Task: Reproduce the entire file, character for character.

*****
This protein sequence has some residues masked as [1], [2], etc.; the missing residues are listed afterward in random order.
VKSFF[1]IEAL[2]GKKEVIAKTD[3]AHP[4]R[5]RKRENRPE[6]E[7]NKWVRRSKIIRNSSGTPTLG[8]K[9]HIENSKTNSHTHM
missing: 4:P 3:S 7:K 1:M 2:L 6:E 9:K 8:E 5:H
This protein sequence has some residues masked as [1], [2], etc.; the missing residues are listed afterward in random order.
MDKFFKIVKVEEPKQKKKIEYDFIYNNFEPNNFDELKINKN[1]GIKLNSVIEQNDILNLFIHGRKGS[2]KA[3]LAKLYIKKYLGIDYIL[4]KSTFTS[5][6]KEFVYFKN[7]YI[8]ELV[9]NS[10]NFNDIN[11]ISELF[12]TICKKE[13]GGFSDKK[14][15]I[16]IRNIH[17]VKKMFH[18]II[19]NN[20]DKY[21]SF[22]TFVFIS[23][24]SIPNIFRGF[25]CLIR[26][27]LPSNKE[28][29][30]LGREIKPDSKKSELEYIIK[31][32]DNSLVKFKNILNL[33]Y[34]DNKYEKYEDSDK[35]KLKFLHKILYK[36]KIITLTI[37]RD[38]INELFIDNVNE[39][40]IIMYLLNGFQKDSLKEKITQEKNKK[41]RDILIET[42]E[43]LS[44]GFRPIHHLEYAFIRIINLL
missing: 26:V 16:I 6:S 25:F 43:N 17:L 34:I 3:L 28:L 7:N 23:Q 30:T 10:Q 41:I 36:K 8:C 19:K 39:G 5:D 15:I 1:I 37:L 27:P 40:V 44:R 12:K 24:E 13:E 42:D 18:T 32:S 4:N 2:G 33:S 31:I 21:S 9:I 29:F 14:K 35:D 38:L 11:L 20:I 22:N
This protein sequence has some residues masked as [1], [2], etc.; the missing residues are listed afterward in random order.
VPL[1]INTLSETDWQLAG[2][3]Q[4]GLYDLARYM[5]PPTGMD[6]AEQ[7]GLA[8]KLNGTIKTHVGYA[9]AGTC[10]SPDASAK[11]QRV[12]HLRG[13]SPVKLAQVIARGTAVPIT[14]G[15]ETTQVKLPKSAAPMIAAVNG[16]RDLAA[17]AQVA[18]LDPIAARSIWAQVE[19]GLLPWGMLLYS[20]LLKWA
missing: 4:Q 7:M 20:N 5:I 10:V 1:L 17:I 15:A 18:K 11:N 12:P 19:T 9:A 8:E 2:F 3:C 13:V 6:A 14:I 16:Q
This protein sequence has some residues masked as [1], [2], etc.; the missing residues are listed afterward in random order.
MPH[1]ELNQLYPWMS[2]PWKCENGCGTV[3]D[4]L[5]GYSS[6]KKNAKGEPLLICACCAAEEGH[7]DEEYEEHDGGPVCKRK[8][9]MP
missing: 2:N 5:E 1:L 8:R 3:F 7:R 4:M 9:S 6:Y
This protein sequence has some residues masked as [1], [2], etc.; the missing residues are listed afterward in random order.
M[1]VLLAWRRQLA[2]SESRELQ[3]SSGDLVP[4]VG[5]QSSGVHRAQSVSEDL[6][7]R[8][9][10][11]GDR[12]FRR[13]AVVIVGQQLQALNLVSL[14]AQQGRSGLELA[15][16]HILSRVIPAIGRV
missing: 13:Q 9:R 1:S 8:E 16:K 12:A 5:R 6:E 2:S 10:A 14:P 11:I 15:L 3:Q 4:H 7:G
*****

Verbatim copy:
This protein sequence has some residues masked as [1], [2], etc.; the missing residues are listed afterward in random order.
VKSFF[1]IEAL[2]GKKEVIAKTD[3]AHP[4]R[5]RKRENRPE[6]E[7]NKWVRRSKIIRNSSGTPTLG[8]K[9]HIENSKTNSHTHM
missing: 4:P 3:S 7:K 1:M 2:L 6:E 9:K 8:E 5:H
This protein sequence has some residues masked as [1], [2], etc.; the missing residues are listed afterward in random order.
MDKFFKIVKVEEPKQKKKIEYDFIYNNFEPNNFDELKINKN[1]GIKLNSVIEQNDILNLFIHGRKGS[2]KA[3]LAKLYIKKYLGIDYIL[4]KSTFTS[5][6]KEFVYFKN[7]YI[8]ELV[9]NS[10]NFNDIN[11]ISELF[12]TICKKE[13]GGFSDKK[14][15]I[16]IRNIH[17]VKKMFH[18]II[19]NN[20]DKY[21]SF[22]TFVFIS[23][24]SIPNIFRGF[25]CLIR[26][27]LPSNKE[28][29][30]LGREIKPDSKKSELEYIIK[31][32]DNSLVKFKNILNL[33]Y[34]DNKYEKYEDSDK[35]KLKFLHKILYK[36]KIITLTI[37]RD[38]INELFIDNVNE[39][40]IIMYLLNGFQKDSLKEKITQEKNKK[41]RDILIET[42]E[43]LS[44]GFRPIHHLEYAFIRIINLL
missing: 26:V 16:I 6:S 25:F 43:N 17:L 34:I 3:L 28:L 7:N 23:Q 30:T 10:Q 41:I 36:K 8:C 19:K 39:G 5:D 15:I 1:I 37:L 27:P 40:V 44:R 12:K 24:E 13:E 42:D 18:T 32:S 4:N 2:G 33:S 31:I 21:S 9:I 29:F 14:K 35:D 38:L 11:L 20:I 22:N
This protein sequence has some residues masked as [1], [2], etc.; the missing residues are listed afterward in random order.
VPL[1]INTLSETDWQLAG[2][3]Q[4]GLYDLARYM[5]PPTGMD[6]AEQ[7]GLA[8]KLNGTIKTHVGYA[9]AGTC[10]SPDASAK[11]QRV[12]HLRG[13]SPVKLAQVIARGTAVPIT[14]G[15]ETTQVKLPKSAAPMIAAVNG[16]RDLAA[17]AQVA[18]LDPIAARSIWAQVE[19]GLLPWGMLLYS[20]LLKWA
missing: 4:Q 7:M 20:N 5:I 10:V 1:L 17:I 15:A 18:K 11:N 12:P 19:T 9:A 8:E 2:F 3:C 13:V 6:A 14:I 16:Q
This protein sequence has some residues masked as [1], [2], etc.; the missing residues are listed afterward in random order.
MPH[1]ELNQLYPWMS[2]PWKCENGCGTV[3]D[4]L[5]GYSS[6]KKNAKGEPLLICACCAAEEGH[7]DEEYEEHDGGPVCKRK[8][9]MP
missing: 2:N 5:E 1:L 8:R 3:F 7:R 4:M 9:S 6:Y
This protein sequence has some residues masked as [1], [2], etc.; the missing residues are listed afterward in random order.
M[1]VLLAWRRQLA[2]SESRELQ[3]SSGDLVP[4]VG[5]QSSGVHRAQSVSEDL[6][7]R[8][9][10][11]GDR[12]FRR[13]AVVIVGQQLQALNLVSL[14]AQQGRSGLELA[15][16]HILSRVIPAIGRV
missing: 13:Q 9:R 1:S 8:E 16:K 12:A 5:R 6:E 2:S 10:A 14:P 11:I 15:L 3:Q 4:H 7:G